PLOT HINTS AND ANALYSIS: Due to its intricate structure, Celtic idiom and literary style, “The January Dancer” takes a little getting used to, so hopefully the longer-than-usual “Setting” part of the review will help readers get into the action faster. Because once you figure out what the novel is about, you won’t want to put it down and following our heroes through the numerous twists & turns of this superbly plotted book is extremely absorbing…

Discovered by chance, the January Dancer artifact has the potential to “turn the universe insane”, and when important people realize this, everyone starts wanting it for their own purposes, be it noble or nefarious. But there is much more going on including pirates, civil wars, local wars, and the mysterious disappearances of ships inside the Rift.

Slowly a central thread reveals itself and our main characters step up from the pack of the numerous POV characters and take center stage in their unlikely banding together. As one of these characters—Little Hugh O'Carroll aka Ringbao della Costa, planetary manager, rebel leader and all around survivor—puts it, it is as the Fates conspired to bring this unlikely group of people together to investigate several strange events.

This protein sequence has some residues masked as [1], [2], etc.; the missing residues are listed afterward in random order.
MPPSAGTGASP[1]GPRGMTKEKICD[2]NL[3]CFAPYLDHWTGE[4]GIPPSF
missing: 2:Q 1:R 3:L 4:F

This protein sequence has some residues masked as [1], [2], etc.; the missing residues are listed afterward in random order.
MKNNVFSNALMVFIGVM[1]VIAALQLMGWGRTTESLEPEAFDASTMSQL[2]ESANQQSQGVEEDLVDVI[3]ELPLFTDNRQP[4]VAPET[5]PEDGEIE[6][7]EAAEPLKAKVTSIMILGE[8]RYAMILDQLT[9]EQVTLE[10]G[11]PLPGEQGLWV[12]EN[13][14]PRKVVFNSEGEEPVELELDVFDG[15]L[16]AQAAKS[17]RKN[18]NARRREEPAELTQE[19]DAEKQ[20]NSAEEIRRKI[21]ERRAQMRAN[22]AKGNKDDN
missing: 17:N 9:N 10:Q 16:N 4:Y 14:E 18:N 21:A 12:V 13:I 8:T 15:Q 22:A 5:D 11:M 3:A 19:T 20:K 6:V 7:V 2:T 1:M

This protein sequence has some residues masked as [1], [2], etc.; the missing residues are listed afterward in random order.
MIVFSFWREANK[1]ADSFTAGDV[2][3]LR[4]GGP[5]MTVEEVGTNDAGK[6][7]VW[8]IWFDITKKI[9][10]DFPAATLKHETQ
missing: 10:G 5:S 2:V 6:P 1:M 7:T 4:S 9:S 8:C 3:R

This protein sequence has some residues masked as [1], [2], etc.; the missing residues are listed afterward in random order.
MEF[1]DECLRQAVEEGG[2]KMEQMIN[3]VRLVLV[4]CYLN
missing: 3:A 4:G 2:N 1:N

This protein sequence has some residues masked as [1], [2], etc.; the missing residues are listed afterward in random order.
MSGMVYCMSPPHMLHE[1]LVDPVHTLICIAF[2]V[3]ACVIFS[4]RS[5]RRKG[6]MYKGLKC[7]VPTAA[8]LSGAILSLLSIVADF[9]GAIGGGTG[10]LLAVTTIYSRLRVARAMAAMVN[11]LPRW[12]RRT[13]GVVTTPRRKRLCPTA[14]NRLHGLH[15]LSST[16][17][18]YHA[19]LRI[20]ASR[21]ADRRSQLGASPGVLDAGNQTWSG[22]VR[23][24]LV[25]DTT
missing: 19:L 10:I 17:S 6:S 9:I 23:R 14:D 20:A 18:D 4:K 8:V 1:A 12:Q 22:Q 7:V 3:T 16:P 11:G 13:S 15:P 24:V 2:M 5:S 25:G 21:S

Speaking of characters, there are so many colorful names like Amos January the freighter captain after which the artifact is named, Handsome Jack Garrity, na Fir Li, Greystroke aka Tol Ben lever, the Molnar khan Matsumo, the Fudir aka Kalim de Morsey, Brigit ban aka Julienne Lady Melisonde, Grimpen, Olafsson Qing and the other Olafsson that mere enumeration should make you want to read the novel. This list by itself conveys something of both the unusual flavor and the intricacy of the book and once you start reading the novel you realize that a lot of these names are not arbitrary.